05 Jul 2019
Climate change made France’s heatwave at least five times more likely, say researchers
June 2019’s heatwave broke all-time temperature records across Europe
June 2019’s heatwave broke all-time temperature records across Europe. Focusing particularly on France in the centre of the heat wave, a group of scientists at the University of Oxford and other institutions found that such heat was made at least five times more likely by climate change.
The analysis was published in a report by World Weather Attribution, an initiative of university and government climate scientists across the world looking at the influence of climate change on extreme weather events and led by Oxford’s Professor Friederike Otto and Dr Geert Jan van Oldenborgh at KNMI in the Netherlands. Amongst many others the analysis used weather@home, a series of regional climate modelling experiments within climateprediction.net, which uses citizen science to run climate models on thousands of home computers. Climateprediction.net is a collaborative project between the Centre (led by Professor David Wallom), the Environmental Change Institute and other Oxford departments.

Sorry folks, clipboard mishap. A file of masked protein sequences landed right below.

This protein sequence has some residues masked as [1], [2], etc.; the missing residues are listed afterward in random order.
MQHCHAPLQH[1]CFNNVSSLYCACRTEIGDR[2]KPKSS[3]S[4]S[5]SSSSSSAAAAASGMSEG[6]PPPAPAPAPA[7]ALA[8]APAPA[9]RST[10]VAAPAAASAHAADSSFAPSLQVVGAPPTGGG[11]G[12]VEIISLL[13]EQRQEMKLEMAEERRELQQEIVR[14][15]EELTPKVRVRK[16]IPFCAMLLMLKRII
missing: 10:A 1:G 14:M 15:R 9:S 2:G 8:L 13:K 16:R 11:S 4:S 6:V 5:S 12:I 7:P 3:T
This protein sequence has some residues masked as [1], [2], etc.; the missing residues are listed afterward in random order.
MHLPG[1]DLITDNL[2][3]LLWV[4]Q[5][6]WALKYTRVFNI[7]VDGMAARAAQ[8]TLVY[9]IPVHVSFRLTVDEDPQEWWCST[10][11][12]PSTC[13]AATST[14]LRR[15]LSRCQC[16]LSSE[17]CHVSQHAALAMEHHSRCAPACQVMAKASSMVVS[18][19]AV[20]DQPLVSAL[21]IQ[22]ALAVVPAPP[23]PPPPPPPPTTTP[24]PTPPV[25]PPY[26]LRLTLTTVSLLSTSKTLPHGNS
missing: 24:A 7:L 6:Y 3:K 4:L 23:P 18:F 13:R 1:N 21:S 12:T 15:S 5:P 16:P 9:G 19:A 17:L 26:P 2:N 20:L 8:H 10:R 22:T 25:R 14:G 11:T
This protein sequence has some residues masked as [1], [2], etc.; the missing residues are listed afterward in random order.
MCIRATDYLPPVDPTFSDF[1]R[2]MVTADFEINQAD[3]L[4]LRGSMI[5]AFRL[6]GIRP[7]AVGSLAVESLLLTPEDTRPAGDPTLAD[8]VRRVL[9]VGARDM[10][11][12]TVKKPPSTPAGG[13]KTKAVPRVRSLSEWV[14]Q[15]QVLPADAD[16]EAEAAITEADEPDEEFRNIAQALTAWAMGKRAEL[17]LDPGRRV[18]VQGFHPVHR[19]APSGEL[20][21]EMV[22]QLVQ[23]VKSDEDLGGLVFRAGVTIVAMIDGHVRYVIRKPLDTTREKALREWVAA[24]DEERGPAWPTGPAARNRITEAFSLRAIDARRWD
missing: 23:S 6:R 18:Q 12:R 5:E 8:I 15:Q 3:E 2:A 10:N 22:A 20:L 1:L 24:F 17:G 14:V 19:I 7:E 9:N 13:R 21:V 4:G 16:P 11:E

The researchers also analysed temperature records stretching back to 1901, to assess the probability and intensity of a heatwave now and in the past. The observations indicated a large increase in the temperature of June heatwaves in both Toulouse and France as a whole. Currently such an event is estimated to occur approximately every 30 years, but similarly frequent heatwaves would have likely been about 4ºC cooler a century ago.
Acting Director of the Environmental Change Institute, Professor Friederike Otto, said that the findings gave the most conservative assessment of the impact of human activity and that observations alone indicated it could in fact have made the heatwave up to 100 times more likely than a century ago.
The European heatwave broke many records and caused widespread disruption across the continent. Heatwaves are dangerous events, however the most striking impact of heatwaves, increased mortality, is generally only reported later. Although this feels like an exceptional event, the researchers believe that we are very likely to see more extreme heat waves in future due to climate change.